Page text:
Not many films get a sequel nearly four decades after the original. But then, not many movies are Top Gun: Maverick, the sequel to the 1986 Tom Cruise action film.
Talk of a Top Gun sequel has been zooming around since 2010. Maverick was one of Tom Cruise's iconic action-star roles, gleaming teeth and all. Though he's now 59, Cruise hasn't exactly slowed down on the action-movie front, as his Mission: Impossible and Jack Reacher roles have shown.
In this film, Cruise's Maverick is now a flight instructor who mentors Bradley "Rooster" Bradshaw (played by Miles Teller), the son of his late friend Goose from the first film. And Maverick has his own issues, just like in the first film. An early trailer shows Ed Harris telling him, "You should be at least a two-star admiral by now. Yet here you are, captain. Why is that?"
Jerry Bruckheimer and Don Simpson produced the original Top Gun, with Tony Scott (the brother of Ridley Scott) directing. Tony Scott and Bruckheimer were both onboard with the new film, but Scott died by suicide in 2012. Bruckheimer is still a producer on the sequel, as is Cruise. Joseph Kosinski, who directed Tron: Legacy, is directing the sequel.
Release date, production info
The original release date was set for July 2019, but that has shifted numerous times, and now the film is set to hit theaters May 27, 2022.
The film is set 34 years after the original, and due to film delays, 36 years will have passed when the sequel comes out, so we're vaguely in real time here.
Cruise shared an image from the first day of filming on May 31, 2018. Filming locations reportedly included San Diego; the USS Abraham Lincoln in Norfolk, Virginia; South Lake Tahoe, California; and California's Indian Wells Valley.
Cast: Who's who?
One actor who won't be returning? Kelly McGillis, who played Maverick's love interest Charlotte "Charlie" Blackwood in the first film, said in July 2019 that she wasn't asked to be in the sequel. McGillis, 62, told Entertainment Tonight why she thinks that's the case.
"I'm old and I'm fat, and I look age-appropriate for what my age is, and that is not what that whole scene is about," McGillis reportedly said. She added that while she doesn't know Connelly, she is "so glad that she got that opportunity."
CNET's Richard Trenholm wrote that while he didn't have high hopes for the film, critics seem to love it.
Fandango's Erik Davis called the film, "absolutely terrific in every conceivable way. The action & flying is crazy intense & continually changes & evolves. You're on the edge of your seat. I was not prepared for how emotional it was, too. The crowd cheered a dozen times. It's real deal."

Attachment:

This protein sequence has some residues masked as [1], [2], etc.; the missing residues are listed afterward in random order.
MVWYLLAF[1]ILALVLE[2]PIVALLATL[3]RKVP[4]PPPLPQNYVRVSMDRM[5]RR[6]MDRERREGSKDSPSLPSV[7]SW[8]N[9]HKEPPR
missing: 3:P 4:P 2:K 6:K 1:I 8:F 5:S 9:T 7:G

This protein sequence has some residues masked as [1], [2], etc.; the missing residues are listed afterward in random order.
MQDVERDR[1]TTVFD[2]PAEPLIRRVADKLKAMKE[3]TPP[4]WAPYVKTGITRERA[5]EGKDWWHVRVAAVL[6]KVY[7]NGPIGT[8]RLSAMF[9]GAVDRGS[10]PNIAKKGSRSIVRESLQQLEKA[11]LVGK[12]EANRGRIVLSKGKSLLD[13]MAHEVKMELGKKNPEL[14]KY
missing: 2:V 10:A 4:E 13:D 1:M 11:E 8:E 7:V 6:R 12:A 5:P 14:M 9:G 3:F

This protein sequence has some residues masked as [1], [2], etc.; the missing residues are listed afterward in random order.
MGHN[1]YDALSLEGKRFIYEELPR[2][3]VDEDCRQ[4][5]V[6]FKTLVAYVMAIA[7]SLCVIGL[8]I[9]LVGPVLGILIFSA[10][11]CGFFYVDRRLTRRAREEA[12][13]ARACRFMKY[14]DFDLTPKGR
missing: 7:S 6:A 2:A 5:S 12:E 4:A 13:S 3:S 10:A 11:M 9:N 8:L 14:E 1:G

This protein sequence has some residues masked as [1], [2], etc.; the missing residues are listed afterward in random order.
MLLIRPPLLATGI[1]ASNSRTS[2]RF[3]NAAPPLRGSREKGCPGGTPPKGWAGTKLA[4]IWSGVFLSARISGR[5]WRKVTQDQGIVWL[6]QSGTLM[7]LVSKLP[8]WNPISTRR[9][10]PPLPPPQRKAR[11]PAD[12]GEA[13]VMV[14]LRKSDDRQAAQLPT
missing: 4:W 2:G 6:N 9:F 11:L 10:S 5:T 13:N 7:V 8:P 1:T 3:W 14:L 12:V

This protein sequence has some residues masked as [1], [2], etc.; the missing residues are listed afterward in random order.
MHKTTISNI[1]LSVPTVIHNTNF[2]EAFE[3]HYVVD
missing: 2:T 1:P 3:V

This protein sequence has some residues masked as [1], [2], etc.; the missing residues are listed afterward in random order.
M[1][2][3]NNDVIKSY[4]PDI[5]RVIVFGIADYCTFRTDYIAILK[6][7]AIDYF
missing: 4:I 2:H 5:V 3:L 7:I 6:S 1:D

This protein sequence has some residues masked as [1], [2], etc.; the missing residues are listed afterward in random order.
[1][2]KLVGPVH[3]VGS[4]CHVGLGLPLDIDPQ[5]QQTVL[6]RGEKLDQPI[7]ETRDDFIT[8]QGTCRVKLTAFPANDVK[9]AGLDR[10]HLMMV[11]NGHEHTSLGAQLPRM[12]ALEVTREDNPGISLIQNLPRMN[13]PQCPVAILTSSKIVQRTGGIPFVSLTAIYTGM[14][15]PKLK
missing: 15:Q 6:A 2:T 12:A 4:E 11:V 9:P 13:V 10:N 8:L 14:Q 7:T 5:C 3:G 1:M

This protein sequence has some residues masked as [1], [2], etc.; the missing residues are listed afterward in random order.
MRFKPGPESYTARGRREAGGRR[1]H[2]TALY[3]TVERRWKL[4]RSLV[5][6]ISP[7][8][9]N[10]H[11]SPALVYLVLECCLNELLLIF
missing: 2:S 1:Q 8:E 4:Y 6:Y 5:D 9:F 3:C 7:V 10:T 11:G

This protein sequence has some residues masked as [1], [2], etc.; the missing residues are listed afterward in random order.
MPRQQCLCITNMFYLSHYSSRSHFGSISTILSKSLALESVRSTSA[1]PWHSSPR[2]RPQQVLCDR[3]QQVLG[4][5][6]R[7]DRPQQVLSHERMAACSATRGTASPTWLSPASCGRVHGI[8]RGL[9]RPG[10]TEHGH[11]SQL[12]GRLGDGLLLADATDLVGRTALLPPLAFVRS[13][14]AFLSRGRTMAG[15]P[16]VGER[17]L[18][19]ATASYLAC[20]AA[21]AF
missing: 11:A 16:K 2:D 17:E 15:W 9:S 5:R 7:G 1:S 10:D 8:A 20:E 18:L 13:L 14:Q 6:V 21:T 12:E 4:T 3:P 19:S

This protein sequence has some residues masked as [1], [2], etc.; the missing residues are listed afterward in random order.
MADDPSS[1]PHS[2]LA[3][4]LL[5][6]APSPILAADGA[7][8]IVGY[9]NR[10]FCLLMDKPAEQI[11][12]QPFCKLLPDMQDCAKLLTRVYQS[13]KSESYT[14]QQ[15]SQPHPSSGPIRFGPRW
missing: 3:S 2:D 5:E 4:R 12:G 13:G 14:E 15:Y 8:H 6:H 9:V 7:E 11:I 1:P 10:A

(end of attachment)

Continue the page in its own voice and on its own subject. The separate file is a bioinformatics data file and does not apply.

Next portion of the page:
Forbes critic Scott Mendelson was a little more measured in his response, writing, "Top Gun: Maverick offers interesting parables for Tom Cruise asserting his movie star dominance in a changing industry, and some strong aerial footage. Alas, it's otherwise a deeply generic/formulaic follow-up that's dependent on "80s hit = cultural myth" nostalgia."
One of the memorable moments from the original film was Kenny Loggins' song Danger Zone, which became a huge radio hit in 1986. Loggins said in 2018 that Cruise told him, "of course" Danger Zone needed to be in the sequel, and it reportedly is.
But that's not the only big song. Lady Gaga tweeted on April 27 that her new single, Hold My Hand, will be featured in the movie.
"When I wrote this song for 'Top Gun: Maverick,' I didn't even realize the multiple layers it spanned across the film's heart, my own psyche, and the nature of the world we've been living in," Gaga wrote. "I've been working on it for years, perfecting it, trying to make it ours.
Fun facts about the plot
Drones and modern warfare
Back in 2014, Bruckheimer said the sequel would be updated to reflect today's military world. "The concept is, basically, are the pilots obsolete because of drones," he said then. "Cruise is going to show them that they're not obsolete. They're here to stay."
Hamming it up
Co-star Jon Hamm says the action sequences will be impressive. "They're using some technology on this that is never before seen," Hamm told Jo Blo. "We're shooting the movie in, I think, 6K. So it's incredibly hi-def. The aerial footage is mind-blowing. And it's mostly practical. There's not a lot of CG. Those guys are really up in planes and getting thrown around in multiple Gs."
Hamm also told Jo Blo that the sequel sets are very close to the original. "It's basically getting the whole team back together," he said. "They've achieved a very similar vibe to the first one."
Come fly with me
Cruise said at Comic-Con 2019 that the film is a love letter to aviation and agreed with Hamm that the sequences aren't computer-generated. "Everything you see in this film is for real," he said.
In plane sight
Popular Science Magazine published an entire article about the aircraft of the new film. The article explains that the "airplanes in the trailer, with one exception, are F/A-18 Super Hornets, a far cry from the jets Maverick and Goose flew into the danger zone in the 1986 film. Those were F-14 Tomcats, big, beloved, tough, fast airplanes the Navy no longer flies."
The article also points out that Super Hornets don't require a dedicated radar operator and navigator: "Goose is now optional; his precise job doesn't exist anymore."
This post was originally published on Aug. 1, 2019, and will be updated as new information becomes available.